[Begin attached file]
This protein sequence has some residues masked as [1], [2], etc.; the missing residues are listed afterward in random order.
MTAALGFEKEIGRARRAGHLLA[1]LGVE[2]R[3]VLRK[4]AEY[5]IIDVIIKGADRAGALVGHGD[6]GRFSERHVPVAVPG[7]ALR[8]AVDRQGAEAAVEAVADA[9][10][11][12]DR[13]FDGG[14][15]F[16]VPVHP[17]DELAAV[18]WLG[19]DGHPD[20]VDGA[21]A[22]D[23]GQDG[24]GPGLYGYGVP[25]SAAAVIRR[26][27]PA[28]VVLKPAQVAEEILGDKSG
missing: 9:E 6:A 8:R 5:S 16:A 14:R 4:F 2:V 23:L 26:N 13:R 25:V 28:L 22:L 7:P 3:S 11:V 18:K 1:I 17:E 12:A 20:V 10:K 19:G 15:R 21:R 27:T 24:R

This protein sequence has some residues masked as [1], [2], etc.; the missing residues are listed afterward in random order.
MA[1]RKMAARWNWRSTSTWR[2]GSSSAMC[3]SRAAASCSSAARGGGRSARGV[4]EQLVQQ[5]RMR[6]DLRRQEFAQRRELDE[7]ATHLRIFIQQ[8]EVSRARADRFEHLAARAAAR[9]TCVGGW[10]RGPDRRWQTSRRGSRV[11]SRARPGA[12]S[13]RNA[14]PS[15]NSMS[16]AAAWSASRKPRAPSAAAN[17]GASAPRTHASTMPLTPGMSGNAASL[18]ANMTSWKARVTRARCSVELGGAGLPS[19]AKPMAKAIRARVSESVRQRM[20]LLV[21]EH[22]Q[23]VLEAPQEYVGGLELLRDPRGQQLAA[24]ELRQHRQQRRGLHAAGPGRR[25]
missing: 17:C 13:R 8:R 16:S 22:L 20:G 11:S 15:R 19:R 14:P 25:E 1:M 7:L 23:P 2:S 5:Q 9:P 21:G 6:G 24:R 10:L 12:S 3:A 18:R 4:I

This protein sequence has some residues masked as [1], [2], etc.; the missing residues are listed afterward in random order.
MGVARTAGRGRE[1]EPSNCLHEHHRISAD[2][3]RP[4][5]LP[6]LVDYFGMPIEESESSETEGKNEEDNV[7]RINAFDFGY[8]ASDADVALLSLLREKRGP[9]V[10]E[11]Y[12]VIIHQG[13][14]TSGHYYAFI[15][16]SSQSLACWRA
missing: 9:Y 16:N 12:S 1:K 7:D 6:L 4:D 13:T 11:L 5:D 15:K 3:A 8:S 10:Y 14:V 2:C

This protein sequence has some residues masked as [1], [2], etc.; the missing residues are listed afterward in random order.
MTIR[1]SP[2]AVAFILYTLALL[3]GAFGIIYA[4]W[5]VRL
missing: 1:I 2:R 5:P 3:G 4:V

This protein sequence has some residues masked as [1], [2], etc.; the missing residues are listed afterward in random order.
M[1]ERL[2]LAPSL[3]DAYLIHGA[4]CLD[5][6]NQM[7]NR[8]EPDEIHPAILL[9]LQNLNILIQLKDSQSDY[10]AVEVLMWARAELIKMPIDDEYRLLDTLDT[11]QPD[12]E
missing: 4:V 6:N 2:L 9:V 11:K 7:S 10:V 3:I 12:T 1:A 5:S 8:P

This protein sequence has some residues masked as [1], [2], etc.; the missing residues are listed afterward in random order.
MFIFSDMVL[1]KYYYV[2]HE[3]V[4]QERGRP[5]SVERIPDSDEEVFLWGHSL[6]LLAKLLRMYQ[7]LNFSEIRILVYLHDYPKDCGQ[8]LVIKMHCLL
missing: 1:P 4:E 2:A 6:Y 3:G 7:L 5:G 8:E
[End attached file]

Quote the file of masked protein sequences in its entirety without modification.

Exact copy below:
This protein sequence has some residues masked as [1], [2], etc.; the missing residues are listed afterward in random order.
MTAALGFEKEIGRARRAGHLLA[1]LGVE[2]R[3]VLRK[4]AEY[5]IIDVIIKGADRAGALVGHGD[6]GRFSERHVPVAVPG[7]ALR[8]AVDRQGAEAAVEAVADA[9][10][11][12]DR[13]FDGG[14][15]F[16]VPVHP[17]DELAAV[18]WLG[19]DGHPD[20]VDGA[21]A[22]D[23]GQDG[24]GPGLYGYGVP[25]SAAAVIRR[26][27]PA[28]VVLKPAQVAEEILGDKSG
missing: 9:E 6:A 8:R 5:S 16:A 14:R 4:F 2:V 23:L 26:N 13:R 25:V 28:L 22:L 7:P 3:S 11:V 18:K 1:I 17:E 12:A 20:V 10:K 19:G 15:R 21:R 27:T 24:R

This protein sequence has some residues masked as [1], [2], etc.; the missing residues are listed afterward in random order.
MA[1]RKMAARWNWRSTSTWR[2]GSSSAMC[3]SRAAASCSSAARGGGRSARGV[4]EQLVQQ[5]RMR[6]DLRRQEFAQRRELDE[7]ATHLRIFIQQ[8]EVSRARADRFEHLAARAAAR[9]TCVGGW[10]RGPDRRWQTSRRGSRV[11]SRARPGA[12]S[13]RNA[14]PS[15]NSMS[16]AAAWSASRKPRAPSAAAN[17]GASAPRTHASTMPLTPGMSGNAASL[18]ANMTSWKARVTRARCSVELGGAGLPS[19]AKPMAKAIRARVSESVRQRM[20]LLV[21]EH[22]Q[23]VLEAPQEYVGGLELLRDPRGQQLAA[24]ELRQHRQQRRGLHAAGPGRR[25]
missing: 17:C 13:R 8:R 16:S 22:L 20:G 11:S 15:R 19:R 14:P 25:E 1:M 7:L 23:P 2:S 5:Q 9:P 21:G 6:G 24:R 10:L 12:S 3:A 18:R 4:I

This protein sequence has some residues masked as [1], [2], etc.; the missing residues are listed afterward in random order.
MGVARTAGRGRE[1]EPSNCLHEHHRISAD[2][3]RP[4][5]LP[6]LVDYFGMPIEESESSETEGKNEEDNV[7]RINAFDFGY[8]ASDADVALLSLLREKRGP[9]V[10]E[11]Y[12]VIIHQG[13][14]TSGHYYAFI[15][16]SSQSLACWRA
missing: 9:Y 16:N 12:S 1:K 7:D 6:L 4:D 13:T 11:L 5:D 15:K 3:A 8:S 10:Y 14:V 2:C

This protein sequence has some residues masked as [1], [2], etc.; the missing residues are listed afterward in random order.
MTIR[1]SP[2]AVAFILYTLALL[3]GAFGIIYA[4]W[5]VRL
missing: 1:I 2:R 5:P 3:G 4:V

This protein sequence has some residues masked as [1], [2], etc.; the missing residues are listed afterward in random order.
M[1]ERL[2]LAPSL[3]DAYLIHGA[4]CLD[5][6]NQM[7]NR[8]EPDEIHPAILL[9]LQNLNILIQLKDSQSDY[10]AVEVLMWARAELIKMPIDDEYRLLDTLDT[11]QPD[12]E
missing: 4:V 6:N 2:L 9:V 11:K 7:S 10:V 3:I 12:T 1:A 5:S 8:P

This protein sequence has some residues masked as [1], [2], etc.; the missing residues are listed afterward in random order.
MFIFSDMVL[1]KYYYV[2]HE[3]V[4]QERGRP[5]SVERIPDSDEEVFLWGHSL[6]LLAKLLRMYQ[7]LNFSEIRILVYLHDYPKDCGQ[8]LVIKMHCLL
missing: 1:P 4:E 2:A 6:Y 3:G 7:L 5:G 8:E